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RIAA wins $22 million in damages from MP3Skull

Written by Andre Yoskowitz (Google+) @ 26 Feb 2016 22:55 User comments (5)

RIAA wins $22 million in damages from MP3Skull The RIAA has secured a $22 million judgement against MP3Skull, a site that did not host but linked to pirated song files.
MP3Skull lost because nobody ever came to court to defend the site, including the site's owner Monica Vasilenko, who currently resides in Russia.

Sued in April 2015, the "very popular rogue website devoted to the massive, brazen, and egregious theft of millions of copyrighted sound recordings" will now move into the control of the labels although it is highly unlikely they will ever receive a penny of the judgement.

MP3Skull was a very basic site that was created to "provide fast and relevant search" and then link to unauthorized music files.

The RIAA was "pleased" with the decision.

Source:
Arstechnica

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5 user comments

128.2.2016 6:39

So at least the RIAA won't get a penny. Good job too!

21.3.2016 14:07

Well most people do not know what happens when there is a win on a lawsuit and the person cannot pay the bill right. Usually the judge gets creative on how to get the person to pay them back. This may include community service and/or prison time.


~Admiral Smith

31.3.2016 16:41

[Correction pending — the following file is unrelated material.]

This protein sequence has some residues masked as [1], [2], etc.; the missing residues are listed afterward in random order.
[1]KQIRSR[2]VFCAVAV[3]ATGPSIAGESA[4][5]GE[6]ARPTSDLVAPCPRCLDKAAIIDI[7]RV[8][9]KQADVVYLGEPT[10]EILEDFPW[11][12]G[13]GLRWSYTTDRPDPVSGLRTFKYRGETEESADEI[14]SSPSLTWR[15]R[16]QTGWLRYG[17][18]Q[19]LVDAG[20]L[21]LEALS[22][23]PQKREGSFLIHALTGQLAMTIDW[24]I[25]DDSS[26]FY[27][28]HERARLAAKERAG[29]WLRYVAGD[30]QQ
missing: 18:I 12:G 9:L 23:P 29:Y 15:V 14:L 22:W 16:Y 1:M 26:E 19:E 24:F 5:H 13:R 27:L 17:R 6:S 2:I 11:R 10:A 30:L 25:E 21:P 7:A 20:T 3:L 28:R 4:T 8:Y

Originally posted by Admiral_Smith:
Well most people do not know what happens when there is a win on a lawsuit and the person cannot pay the bill right. Usually the judge gets creative on how to get the person to pay them back. This may include community service and/or prison time.
But the defendant (the owner)resides in Russia so they can ignore the court, I guess.
This message has been edited since its posting. Latest edit was made on 01 Mar 2016 @ 16:42

42.3.2016 16:09

Originally posted by Admiral_Smith:
Well most people do not know what happens when there is a win on a lawsuit and the person cannot pay the bill right. Usually the judge gets creative on how to get the person to pay them back. This may include community service and/or prison time.

Not for a civil case, even if the defendant was a US citizen! I'm sorry, but you're confusing civil (tort) law with criminal law, a common error that even the RIAA/MPAA makes. Pirating IP is NOT "theft", and therefore a crime,; it's an "intellectual property violation", a civil case.

If you simply cannot pay outright, the judge is likely to garnish a percentage of wages or - in extreme cases - force the sale of some assets, although there are legal limits on what can or cannot be garnished or sold off this way (you can't take their only car, their only house, and so on).

Refusing to pay, however, when you demonstrably can do so, can cause the judge to hold you in contempt of court; only then would a criminal penalty apply, and legally that penalty can ONLY be for the contempt, itself, not the original civil case. In other words, a judge could lock you up for doing so, and even FORCE payment by some method if you have the funds somewhere, but s/he couldn't change the amount awarded, beyond simple interest for lack of payment.
This message has been edited since its posting. Latest edit was made on 02 Mar 2016 @ 16:12

54.3.2016 9:38

I believe there are also some statutes relating to jurisdiction and travel and such; if the owner can make a case that it is unreasonable to force her to travel half way around the world for a civil case in a court that doesn't even speak her language, that won't affect anything in the USA, but it would give her protection in Russia. That's probably why she didn't even bother to send a lawyer for a case that she could have won easily.



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